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Full time wife and mummy to three, home educator, blogger, wannabee chef and published author. Follow me on my journey through life...

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  1. […] to posting my tale of bottle feeding woe, the lovely folks at Munchkin have asked me to host a giveaway for them. I’m delighted […]

  2. That’s really interesting Denise, makes lots of sense that your daughter used to call milk that.

    Really wish I’d have known about this bottle a year ago and could have tested it out on my little man!

  3. I was lazy about the idea of having to sterilise bottles, my first never drank from a bottle, not even water when older. The younger one wasn’t so bad – I think you are right, it is a totally different sucking action, and they find it frustrating not to get the liquid out as quickly. A different teat is a great idea.
    My daughter used to call breast milk “gllrr” which I think mimics the shape a baby’s mouth makes when doing the suckling action.

  4. Ha! I have a few friends that absolutely swear by her, and their kids all sleep so there must be something in it! Best of luck with Wriggly, really hoping you have a bottle breakthrough with LATCH xxx

  5. Yikes you are completely correct of course!!!! Shall let them know so they can rectify asap, thanks for pointing that out…

  6. Harriet says:

    Munchkin needs to proof read more carefully – babies have a soft palate, not a soft pallet. Pallets are used to stack things in industrial transport and storage!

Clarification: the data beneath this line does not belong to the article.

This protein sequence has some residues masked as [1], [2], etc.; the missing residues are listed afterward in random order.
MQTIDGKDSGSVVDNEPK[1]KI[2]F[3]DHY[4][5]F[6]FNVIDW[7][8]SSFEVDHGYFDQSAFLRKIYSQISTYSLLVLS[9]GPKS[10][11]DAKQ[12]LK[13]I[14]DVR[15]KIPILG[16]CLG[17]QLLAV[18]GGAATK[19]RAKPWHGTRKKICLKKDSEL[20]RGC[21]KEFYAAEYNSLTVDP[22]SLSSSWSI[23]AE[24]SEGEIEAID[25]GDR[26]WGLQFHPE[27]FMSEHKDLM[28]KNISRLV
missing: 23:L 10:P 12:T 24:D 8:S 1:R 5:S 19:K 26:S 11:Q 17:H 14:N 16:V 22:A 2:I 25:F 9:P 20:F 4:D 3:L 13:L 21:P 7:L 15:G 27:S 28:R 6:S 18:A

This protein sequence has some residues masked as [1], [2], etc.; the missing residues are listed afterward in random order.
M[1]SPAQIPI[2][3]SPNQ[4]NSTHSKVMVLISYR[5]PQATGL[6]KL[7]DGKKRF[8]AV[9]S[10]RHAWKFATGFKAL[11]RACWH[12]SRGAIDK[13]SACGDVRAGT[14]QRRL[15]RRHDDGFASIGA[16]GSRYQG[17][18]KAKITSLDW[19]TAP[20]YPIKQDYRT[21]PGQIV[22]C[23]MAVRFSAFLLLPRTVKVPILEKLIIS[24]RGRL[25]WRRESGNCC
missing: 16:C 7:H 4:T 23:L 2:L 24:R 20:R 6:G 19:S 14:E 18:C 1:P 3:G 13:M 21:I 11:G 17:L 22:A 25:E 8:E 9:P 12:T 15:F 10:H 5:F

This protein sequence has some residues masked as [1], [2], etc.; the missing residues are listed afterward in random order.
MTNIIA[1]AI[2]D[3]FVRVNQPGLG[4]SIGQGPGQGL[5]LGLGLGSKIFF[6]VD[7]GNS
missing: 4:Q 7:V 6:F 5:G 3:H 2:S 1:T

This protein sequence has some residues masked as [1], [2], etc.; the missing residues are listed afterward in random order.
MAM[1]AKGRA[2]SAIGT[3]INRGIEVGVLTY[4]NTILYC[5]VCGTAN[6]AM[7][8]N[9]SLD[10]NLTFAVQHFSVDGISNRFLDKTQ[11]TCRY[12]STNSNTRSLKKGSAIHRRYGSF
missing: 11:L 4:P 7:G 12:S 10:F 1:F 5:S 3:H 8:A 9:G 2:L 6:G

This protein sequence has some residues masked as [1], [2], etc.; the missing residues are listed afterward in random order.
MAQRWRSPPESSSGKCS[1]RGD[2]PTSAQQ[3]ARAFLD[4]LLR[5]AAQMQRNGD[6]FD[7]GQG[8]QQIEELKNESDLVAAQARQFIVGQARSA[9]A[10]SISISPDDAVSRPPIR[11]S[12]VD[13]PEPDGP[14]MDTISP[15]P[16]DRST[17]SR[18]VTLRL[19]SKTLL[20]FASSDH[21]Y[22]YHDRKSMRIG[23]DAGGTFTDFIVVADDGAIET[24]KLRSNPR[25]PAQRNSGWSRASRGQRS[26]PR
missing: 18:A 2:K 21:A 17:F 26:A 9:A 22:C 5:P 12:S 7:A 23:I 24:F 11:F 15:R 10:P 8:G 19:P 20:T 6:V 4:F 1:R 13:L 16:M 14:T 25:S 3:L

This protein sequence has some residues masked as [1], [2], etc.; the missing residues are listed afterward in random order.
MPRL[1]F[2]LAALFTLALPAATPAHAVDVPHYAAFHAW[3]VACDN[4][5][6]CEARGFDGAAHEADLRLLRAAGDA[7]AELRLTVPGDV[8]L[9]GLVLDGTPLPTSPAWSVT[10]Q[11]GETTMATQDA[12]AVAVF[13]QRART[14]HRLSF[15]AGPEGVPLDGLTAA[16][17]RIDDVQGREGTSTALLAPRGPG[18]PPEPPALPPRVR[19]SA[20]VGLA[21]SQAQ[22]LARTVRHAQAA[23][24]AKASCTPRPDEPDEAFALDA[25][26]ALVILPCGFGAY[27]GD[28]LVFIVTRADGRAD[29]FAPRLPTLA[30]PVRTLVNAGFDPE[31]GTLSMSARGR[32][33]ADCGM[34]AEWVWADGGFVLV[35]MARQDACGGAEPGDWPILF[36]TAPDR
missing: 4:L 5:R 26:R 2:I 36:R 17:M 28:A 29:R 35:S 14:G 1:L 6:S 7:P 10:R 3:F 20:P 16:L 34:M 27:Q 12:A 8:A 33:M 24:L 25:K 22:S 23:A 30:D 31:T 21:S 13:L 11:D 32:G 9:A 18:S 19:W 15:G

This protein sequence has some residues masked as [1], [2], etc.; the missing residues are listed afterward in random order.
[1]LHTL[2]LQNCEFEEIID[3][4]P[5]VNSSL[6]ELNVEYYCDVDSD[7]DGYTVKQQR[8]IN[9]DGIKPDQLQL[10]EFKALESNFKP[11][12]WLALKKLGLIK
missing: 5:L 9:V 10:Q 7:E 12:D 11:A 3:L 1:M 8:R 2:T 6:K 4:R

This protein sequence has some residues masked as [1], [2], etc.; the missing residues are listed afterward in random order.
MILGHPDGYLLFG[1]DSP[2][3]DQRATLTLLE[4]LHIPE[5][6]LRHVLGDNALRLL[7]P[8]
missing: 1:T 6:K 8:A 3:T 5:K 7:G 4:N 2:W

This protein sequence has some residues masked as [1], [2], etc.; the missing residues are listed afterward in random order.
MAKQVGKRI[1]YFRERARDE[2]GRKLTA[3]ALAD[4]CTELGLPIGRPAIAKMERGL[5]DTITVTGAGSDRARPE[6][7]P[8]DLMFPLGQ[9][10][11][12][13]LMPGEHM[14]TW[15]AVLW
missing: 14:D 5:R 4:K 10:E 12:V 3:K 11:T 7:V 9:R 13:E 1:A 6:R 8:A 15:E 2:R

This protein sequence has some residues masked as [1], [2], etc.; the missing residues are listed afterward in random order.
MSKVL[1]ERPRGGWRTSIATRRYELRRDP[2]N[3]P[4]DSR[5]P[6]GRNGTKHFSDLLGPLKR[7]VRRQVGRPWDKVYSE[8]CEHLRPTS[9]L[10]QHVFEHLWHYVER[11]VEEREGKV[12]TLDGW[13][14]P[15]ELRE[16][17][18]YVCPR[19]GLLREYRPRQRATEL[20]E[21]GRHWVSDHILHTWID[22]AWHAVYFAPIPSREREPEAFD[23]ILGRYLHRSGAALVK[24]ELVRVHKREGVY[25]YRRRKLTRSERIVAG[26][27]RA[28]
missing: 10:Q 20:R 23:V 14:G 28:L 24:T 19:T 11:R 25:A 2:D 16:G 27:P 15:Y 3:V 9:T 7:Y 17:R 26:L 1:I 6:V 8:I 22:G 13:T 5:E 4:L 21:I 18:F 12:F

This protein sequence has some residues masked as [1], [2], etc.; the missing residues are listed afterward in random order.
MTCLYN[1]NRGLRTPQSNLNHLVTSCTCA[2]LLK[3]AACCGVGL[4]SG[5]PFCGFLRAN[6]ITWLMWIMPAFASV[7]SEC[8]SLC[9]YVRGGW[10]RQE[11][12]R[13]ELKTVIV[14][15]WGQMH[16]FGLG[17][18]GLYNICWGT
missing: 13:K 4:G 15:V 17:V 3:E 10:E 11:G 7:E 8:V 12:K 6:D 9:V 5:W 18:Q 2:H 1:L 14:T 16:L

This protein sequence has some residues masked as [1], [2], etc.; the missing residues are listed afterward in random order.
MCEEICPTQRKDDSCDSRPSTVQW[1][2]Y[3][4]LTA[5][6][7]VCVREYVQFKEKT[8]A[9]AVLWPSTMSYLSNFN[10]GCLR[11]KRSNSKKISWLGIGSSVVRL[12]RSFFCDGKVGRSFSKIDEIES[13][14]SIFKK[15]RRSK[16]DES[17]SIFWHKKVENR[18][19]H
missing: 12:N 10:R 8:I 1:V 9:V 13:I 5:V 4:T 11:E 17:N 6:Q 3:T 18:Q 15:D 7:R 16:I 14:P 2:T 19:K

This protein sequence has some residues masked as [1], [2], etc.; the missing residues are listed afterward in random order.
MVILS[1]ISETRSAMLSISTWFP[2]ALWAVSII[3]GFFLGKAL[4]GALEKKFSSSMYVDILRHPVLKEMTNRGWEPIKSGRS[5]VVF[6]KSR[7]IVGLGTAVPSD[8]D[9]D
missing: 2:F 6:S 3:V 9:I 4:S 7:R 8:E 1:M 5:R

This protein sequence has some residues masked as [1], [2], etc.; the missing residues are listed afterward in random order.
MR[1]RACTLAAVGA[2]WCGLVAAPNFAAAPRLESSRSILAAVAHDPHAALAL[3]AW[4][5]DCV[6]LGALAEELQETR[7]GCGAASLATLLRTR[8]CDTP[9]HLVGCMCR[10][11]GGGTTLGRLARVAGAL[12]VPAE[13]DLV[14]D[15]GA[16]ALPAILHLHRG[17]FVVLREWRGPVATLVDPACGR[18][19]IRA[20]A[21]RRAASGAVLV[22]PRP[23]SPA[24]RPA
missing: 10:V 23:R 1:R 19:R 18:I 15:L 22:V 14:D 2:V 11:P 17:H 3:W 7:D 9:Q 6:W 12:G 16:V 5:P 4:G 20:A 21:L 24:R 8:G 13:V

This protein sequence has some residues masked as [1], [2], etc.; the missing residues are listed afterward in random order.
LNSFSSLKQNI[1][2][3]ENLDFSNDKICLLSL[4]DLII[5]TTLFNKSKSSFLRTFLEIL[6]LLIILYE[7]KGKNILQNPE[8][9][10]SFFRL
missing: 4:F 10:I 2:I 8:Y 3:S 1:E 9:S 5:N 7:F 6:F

7. Oh honey, I can’t stand those people who fill your head with things you should/shouldn’t do. It always makes me think of my nemesis: Gina Ford (never mention that name in my presence without expecting a very heated conversation!).

    I always thought breastfeeding would be hard. Little did I expect moving on to a bottle would be! I thought that would be the easy part. How wrong could I have been… I am still failing miserably with Wriggly, and she is 16 months old. 16 months old!!! I can’t wait to try Latch. I hope the bottles make our transition to bottles a little bit easier.


  8. Oh my word hon, you have no idea how much this woman upset me! Even thinking about it now is awful, because it often felt like she was telling me to go against my natural instincts. Seriously, how fu**ed up is that? Fortunately I’m a strong minded person, and figured out pretty quickly that I didn’t have to go to see her and stopped a lot earlier on than most of my friends did. I feel so sad for the first time mums who aren’t as strong 🙁

    The bottle sounds amazing doesn’t it! But like you I’m done having babies now… tempting though 😉

  9. Urgh, your health visitor story riles me. I’ve had two babies who were mixed-fed and coped fine. They were both breastfed and bottle-fed with breast and formula milk.

    They never got confused.

    I love the idea of the flexibile concertina-style teat which moves and flexes with baby. What an ingenious idea – it makes perfect sense! I’m not having anymore babies to try it out, though!